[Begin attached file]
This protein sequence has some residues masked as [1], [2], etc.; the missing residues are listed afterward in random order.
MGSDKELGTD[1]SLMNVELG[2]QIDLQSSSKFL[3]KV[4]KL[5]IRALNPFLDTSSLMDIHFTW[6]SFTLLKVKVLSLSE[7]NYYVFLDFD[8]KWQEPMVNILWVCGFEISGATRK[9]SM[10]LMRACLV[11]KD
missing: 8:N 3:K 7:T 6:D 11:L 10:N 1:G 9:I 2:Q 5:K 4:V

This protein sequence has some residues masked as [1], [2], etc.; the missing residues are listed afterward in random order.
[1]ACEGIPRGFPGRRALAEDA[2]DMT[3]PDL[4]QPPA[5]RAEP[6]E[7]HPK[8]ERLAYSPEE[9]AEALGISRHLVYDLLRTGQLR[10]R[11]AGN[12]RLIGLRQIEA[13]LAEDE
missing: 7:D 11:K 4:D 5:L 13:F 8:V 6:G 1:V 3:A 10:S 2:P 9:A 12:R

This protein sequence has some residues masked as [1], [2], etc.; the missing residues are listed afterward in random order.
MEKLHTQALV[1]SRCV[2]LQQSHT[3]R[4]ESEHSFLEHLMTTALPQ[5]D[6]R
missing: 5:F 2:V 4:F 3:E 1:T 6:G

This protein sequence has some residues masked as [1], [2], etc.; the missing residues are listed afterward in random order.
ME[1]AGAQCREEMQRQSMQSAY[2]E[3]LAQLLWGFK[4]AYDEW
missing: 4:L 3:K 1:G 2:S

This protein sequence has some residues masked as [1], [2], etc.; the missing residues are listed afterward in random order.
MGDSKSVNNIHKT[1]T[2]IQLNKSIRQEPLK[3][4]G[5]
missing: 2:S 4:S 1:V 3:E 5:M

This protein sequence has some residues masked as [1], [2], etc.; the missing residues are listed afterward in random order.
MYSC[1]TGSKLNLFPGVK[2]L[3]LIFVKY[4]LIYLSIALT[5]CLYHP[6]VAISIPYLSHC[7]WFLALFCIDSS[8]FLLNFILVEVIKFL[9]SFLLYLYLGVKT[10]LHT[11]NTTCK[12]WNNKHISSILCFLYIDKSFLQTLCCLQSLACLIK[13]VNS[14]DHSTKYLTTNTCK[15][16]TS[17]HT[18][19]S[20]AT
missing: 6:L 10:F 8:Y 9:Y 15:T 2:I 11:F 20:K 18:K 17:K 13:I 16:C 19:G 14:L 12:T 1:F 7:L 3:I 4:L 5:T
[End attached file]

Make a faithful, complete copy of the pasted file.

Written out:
This protein sequence has some residues masked as [1], [2], etc.; the missing residues are listed afterward in random order.
MGSDKELGTD[1]SLMNVELG[2]QIDLQSSSKFL[3]KV[4]KL[5]IRALNPFLDTSSLMDIHFTW[6]SFTLLKVKVLSLSE[7]NYYVFLDFD[8]KWQEPMVNILWVCGFEISGATRK[9]SM[10]LMRACLV[11]KD
missing: 8:N 3:K 7:T 6:D 11:L 10:N 1:G 9:I 2:Q 5:K 4:V

This protein sequence has some residues masked as [1], [2], etc.; the missing residues are listed afterward in random order.
[1]ACEGIPRGFPGRRALAEDA[2]DMT[3]PDL[4]QPPA[5]RAEP[6]E[7]HPK[8]ERLAYSPEE[9]AEALGISRHLVYDLLRTGQLR[10]R[11]AGN[12]RLIGLRQIEA[13]LAEDE
missing: 7:D 11:K 4:D 5:L 13:F 8:V 6:G 1:V 3:A 10:S 2:P 9:A 12:R

This protein sequence has some residues masked as [1], [2], etc.; the missing residues are listed afterward in random order.
MEKLHTQALV[1]SRCV[2]LQQSHT[3]R[4]ESEHSFLEHLMTTALPQ[5]D[6]R
missing: 5:F 2:V 4:F 3:E 1:T 6:G

This protein sequence has some residues masked as [1], [2], etc.; the missing residues are listed afterward in random order.
ME[1]AGAQCREEMQRQSMQSAY[2]E[3]LAQLLWGFK[4]AYDEW
missing: 4:L 3:K 1:G 2:S

This protein sequence has some residues masked as [1], [2], etc.; the missing residues are listed afterward in random order.
MGDSKSVNNIHKT[1]T[2]IQLNKSIRQEPLK[3][4]G[5]
missing: 2:S 4:S 1:V 3:E 5:M

This protein sequence has some residues masked as [1], [2], etc.; the missing residues are listed afterward in random order.
MYSC[1]TGSKLNLFPGVK[2]L[3]LIFVKY[4]LIYLSIALT[5]CLYHP[6]VAISIPYLSHC[7]WFLALFCIDSS[8]FLLNFILVEVIKFL[9]SFLLYLYLGVKT[10]LHT[11]NTTCK[12]WNNKHISSILCFLYIDKSFLQTLCCLQSLACLIK[13]VNS[14]DHSTKYLTTNTCK[15][16]TS[17]HT[18][19]S[20]AT
missing: 6:L 10:F 8:Y 9:Y 15:T 2:I 11:F 20:K 18:K 17:K 13:I 16:C 19:G 14:L 12:T 1:F 7:L 3:I 4:L 5:T